ation of English 1 x.
omedy Club:
Members of Comedy Club who wish to read "Bunty Pulls the Strings"
efore next week's try-outs will find the manuscript on the reserve shelves
n the Library Thursday, Friday, and Saturday of the prsent week.

(Continued from page Five)
"But our stranger would, if he re-
mained long enough, endeavor to find
out what goes on inside the head of

the average undergraduate.


adopting this method in an effort to
appraise the university, he would
come very close to the actual facts.
He would discover that the student
lives in his own world of reality * *
* * he seeks an outlet for his initia-
tive and his resourcefulness. So he
organizes hi, student activities and
gives them his primary interest. * *
* * Frankly he regards his univer-
sity work as secondary if not tert>-
ary, and finds a satisfying outlet for
his energy and genius in athletics,!
dramatics, journalism, and .student
government. Perhaps the highest test
which American universities will be
asked to meet lies just in this -realm.
Is there any method by which a stu-
dent world can be developed in which
the scholar, the thinker, and the writ-
er, will be just as highly honored as
the man who achieves distinction in;

cern itself. In a word, it should be-
come the thinking, investigating,
philosophizing center cf the common-
"4--Finally the university must per-
meate the state with knowledge.
"I am quite conscious that the
main proposals of this address have
fo~r-reaching ramifications. I am equal-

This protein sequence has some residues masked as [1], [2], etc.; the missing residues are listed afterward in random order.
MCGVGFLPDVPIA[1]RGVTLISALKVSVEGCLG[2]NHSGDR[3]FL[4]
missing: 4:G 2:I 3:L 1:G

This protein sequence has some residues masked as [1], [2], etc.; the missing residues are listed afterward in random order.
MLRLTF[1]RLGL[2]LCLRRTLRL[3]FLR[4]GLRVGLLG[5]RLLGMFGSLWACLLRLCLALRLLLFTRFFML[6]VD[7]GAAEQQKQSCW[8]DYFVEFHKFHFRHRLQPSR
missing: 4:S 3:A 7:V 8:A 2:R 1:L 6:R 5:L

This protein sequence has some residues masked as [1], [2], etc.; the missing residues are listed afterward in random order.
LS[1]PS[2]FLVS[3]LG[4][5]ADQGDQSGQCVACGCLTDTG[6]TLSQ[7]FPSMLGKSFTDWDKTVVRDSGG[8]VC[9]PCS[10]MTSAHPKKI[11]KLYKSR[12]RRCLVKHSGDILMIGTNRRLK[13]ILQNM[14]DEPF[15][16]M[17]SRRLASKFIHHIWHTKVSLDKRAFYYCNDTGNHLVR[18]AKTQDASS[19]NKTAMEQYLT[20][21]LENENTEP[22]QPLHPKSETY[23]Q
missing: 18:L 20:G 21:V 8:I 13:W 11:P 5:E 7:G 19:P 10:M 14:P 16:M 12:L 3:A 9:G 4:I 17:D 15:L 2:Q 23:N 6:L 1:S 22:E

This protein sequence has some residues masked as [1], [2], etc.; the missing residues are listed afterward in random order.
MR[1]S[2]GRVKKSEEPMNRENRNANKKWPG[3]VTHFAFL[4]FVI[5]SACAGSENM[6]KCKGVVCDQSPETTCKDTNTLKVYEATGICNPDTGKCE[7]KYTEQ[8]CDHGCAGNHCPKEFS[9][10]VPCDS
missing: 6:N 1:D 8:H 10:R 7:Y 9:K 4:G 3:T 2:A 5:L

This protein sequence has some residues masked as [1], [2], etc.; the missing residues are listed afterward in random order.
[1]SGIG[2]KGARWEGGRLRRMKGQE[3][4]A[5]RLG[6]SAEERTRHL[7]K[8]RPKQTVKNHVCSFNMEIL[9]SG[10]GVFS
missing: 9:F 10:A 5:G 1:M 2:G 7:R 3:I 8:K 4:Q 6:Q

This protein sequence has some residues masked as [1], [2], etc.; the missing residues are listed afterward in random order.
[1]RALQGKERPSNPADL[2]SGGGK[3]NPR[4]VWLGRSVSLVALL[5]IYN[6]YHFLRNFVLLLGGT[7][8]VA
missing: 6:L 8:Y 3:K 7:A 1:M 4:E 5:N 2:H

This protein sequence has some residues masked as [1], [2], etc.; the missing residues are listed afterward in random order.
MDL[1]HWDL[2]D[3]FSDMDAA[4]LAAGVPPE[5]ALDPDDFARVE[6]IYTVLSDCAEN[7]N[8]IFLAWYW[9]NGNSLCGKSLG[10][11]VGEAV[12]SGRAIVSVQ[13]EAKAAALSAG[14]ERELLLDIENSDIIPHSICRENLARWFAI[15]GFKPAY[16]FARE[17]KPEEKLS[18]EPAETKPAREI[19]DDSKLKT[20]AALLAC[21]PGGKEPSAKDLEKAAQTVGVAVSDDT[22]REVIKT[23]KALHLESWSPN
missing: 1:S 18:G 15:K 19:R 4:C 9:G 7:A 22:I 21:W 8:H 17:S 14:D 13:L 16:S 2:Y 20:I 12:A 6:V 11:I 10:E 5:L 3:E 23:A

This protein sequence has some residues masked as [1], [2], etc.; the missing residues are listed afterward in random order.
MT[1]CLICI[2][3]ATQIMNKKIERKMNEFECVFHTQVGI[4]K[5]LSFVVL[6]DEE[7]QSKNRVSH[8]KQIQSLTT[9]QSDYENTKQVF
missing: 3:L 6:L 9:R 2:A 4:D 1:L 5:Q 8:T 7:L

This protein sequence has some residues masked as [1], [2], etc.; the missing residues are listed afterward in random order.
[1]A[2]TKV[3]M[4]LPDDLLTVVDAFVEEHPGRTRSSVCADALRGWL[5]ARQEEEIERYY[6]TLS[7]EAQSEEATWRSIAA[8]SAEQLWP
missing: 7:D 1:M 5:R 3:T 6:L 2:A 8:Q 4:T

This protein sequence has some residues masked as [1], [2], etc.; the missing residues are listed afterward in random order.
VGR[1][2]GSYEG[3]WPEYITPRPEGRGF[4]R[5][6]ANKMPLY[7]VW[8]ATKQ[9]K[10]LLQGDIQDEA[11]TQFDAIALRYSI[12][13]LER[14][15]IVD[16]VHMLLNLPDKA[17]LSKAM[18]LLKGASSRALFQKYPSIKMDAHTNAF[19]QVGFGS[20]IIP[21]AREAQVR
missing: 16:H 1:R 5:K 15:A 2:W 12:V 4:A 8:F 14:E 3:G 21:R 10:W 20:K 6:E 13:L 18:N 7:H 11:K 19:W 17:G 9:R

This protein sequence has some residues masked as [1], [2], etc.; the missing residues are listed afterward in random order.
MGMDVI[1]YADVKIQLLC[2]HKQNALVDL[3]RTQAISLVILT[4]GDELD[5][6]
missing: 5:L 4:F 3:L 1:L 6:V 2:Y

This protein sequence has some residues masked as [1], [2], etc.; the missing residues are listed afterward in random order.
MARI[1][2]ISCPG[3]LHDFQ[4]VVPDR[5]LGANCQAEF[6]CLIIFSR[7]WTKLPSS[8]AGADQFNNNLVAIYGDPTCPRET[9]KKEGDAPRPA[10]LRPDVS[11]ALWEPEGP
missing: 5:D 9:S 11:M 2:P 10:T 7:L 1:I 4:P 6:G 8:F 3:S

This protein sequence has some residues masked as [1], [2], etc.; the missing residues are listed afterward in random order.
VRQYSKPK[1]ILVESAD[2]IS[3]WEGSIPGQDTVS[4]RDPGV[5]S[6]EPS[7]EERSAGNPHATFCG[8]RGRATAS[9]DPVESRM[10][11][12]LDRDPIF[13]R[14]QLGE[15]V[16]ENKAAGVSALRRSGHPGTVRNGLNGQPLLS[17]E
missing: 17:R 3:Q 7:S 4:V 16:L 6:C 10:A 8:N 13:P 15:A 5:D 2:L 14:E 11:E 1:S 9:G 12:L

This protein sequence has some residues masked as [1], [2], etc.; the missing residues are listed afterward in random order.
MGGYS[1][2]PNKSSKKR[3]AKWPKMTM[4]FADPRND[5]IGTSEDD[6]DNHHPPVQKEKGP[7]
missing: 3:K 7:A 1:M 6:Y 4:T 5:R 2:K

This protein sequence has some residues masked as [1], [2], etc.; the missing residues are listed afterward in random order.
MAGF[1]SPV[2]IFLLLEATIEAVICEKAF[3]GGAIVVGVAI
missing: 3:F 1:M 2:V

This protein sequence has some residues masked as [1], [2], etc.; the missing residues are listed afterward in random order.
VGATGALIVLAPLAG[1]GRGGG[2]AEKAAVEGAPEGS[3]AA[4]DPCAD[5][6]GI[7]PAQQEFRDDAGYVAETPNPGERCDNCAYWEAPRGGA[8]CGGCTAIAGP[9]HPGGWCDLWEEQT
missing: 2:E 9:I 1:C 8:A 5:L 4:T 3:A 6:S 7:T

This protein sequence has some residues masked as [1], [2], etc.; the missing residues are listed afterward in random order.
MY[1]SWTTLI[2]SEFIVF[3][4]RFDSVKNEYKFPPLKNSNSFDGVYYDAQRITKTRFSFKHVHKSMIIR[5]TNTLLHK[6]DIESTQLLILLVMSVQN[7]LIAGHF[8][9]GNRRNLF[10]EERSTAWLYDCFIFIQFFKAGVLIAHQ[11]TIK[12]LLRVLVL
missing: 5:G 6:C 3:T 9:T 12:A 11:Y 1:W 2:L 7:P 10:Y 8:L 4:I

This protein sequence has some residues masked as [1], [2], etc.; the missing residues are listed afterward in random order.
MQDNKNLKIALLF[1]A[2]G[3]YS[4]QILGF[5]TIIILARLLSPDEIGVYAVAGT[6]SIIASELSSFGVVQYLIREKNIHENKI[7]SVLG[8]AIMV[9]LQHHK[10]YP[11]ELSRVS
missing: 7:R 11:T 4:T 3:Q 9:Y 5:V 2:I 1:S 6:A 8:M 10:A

ly aware that I have left many ques-
tions untouched and some of our most
serious problems unsolved. A man
cannot remake the universe or even
the educational world with words in
a short half hour. A wise adminis-
trator must often ese an inaugural
address to conceal not to reveal all
of his educational fads, frills, and fan-
(Continued from Page One)
ence upon that ar icle but by frankly
calling upon the other nations to agree
to changes in the proposed agree-
ment which will obviate this vital
objection and other objections less the
subject of dispute.
"For this course we can look only
to the Republican party and its can-
Many Educators Sign
Other si~: -s 'f this statement in-
cluded P =vonkins of Dart-
Imouth college, Samu'1 Lindsay of
Colun,.bia university, Henry S. Pritch-
ett, president of the Carnegie founda-

sity-it requires a thorough house-
"The standard which should be ap-
plied in selecting a faculty should be
solely that of the competence of its
members to render, by efficient instruc-
tion and research, the maximum serv-r
ice to society.
Burton Unusual